9 Christian Marriage Principles

9 Christian marriage principles list

Acts 20:35

In light of just celebrating my ninth year of marriage with Bethany, here is a list of nine Christian marriage principles we’ve learned together.

1. Marriage Won’t Make You Happy, Your Happiness in Christ Makes Your Marriage

Marriage can be a great source of joy, it can produce feelings of belongingness, and it can fulfill many God-given desires within the human heart.

So without diminishing the gift of marriage, I believe this Christian marriage principle is also true: Marriage won’t make you happy; the happiness you bring to your marriage, or don’t bring, will be the deciding factor on the health of your union with your spouse.

Marriage is less like a well where you gather water and more like a garden that needs water. After nine years of marriage, I’ve experienced what the Bible plainly teaches: Marriage is more about service than it is about taking. To thrive in marriage, we must find happiness and love from the ultimate well of life (Jesus) and bring that life to our marriage. One dry well can’t fill another.

Perhaps the most biblical Christian marriage principle is that the union between a husband and wife is ultimately meant to be a picture of Christ and his church. Christ came to serve his church (Mark 10:45), and in return the church is supposed to freely serve and love him back (Ephesians 5:22-33). The principle of serving one another is key for a healthy Christian marriage.

Yes, a marriage will not work if your spouse does not serve and love you in return. We must enjoy the love our spouse gives to us. But a much deeper happiness is found when you seek to serve rather than be served in your marriage (Acts 20:35).

2. Disagreements Have to Happen, Fights Do Not

One of the greatest benefits of marriage is that it challenges your individualized perspective. I never knew how selfish I was until I got married. It’s great when two people see something the same way, but that is not realistic over the long haul.

In an ideal world, we could just stop at celebrating the differences two people have in marriage. Differences are usually good. Diversity is usually good. Men and women are different, and together they produce a fuller picture of God’s glory and image. What’s not to celebrate here?

Sin, however, causes us to turn disagreements into fights. One huge Christian marriage principle that has helped us is that it’s okay for the two of us to disagree. It doesn’t need to be a problem. It only becomes a problem when we need the other person to see a certain issue the exact same way.

A mature marriage will learn to see issues through the other spouse’s perspective while still being comfortable to see it a different way yourself. Most times arguments are squashed by simply understanding each other’s perspective even if you don’t necessarily see it that way yourself. I think it is a true principle that simply letting your spouse know that you understand their perspective usually solves most problems.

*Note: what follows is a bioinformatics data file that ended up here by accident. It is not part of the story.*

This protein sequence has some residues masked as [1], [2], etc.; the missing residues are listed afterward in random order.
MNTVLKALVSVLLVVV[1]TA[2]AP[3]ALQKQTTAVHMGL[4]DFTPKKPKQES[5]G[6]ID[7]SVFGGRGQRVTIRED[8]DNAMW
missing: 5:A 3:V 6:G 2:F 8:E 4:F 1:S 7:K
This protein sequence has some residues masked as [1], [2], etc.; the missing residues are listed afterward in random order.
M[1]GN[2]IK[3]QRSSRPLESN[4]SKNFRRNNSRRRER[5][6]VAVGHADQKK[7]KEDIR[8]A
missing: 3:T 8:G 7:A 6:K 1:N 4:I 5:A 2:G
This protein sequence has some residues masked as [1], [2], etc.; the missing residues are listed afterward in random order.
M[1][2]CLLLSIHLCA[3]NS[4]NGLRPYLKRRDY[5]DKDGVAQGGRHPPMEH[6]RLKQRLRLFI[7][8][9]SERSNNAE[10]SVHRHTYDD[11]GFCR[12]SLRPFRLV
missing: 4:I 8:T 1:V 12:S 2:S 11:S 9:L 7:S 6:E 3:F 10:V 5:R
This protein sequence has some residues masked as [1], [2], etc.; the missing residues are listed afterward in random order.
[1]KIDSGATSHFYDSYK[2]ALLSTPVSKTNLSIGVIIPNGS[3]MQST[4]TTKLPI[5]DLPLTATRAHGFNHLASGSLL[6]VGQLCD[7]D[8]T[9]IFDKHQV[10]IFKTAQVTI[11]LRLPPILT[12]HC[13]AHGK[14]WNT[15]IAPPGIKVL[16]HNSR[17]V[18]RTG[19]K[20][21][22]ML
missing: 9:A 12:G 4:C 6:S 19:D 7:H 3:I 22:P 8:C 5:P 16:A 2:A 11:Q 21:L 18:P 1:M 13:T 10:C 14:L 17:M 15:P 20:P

Compromising is one of the most important Christian marriage principles ever. But you can’t compromise if you always need to agree on everything. Disagreements need to happen. Fights do not.

3. Kids Complicate Marriage, But They Complement It More

Marriage was easier before my wife and I had kids. It took us thirty seconds to decide to leave the house and go out to dinner before we had kids. It takes about a week now to plan such a rare event.

All parents could go on and on for days about the ways kids complicate marriage, but I doubt any of them who are sane would ever say life would be better without their children. Marriage is about serving and loving another person for the glory of God. Parenting has the same goal. Parenting is accomplished differently, but the mission to sacrificially love someone else is the same as marriage.

Therefore it just makes sense that marriage and parenting go together. So while it is a marriage principle that kids complicate things, it is also a Christian marriage principle that kids complement marriage much more than they complicate it.

Here’s a church principle that relates: An inward focused church always dies. The same is true in marriage. Having children helps your marriage stay service focused and outward focused. Parenting gives you a job that needs to be accomplished together for the glory of God. Keeping your marriage moving forward towards accomplishing a mission that is bigger than the marriage itself is a principle that keeps your marriage alive.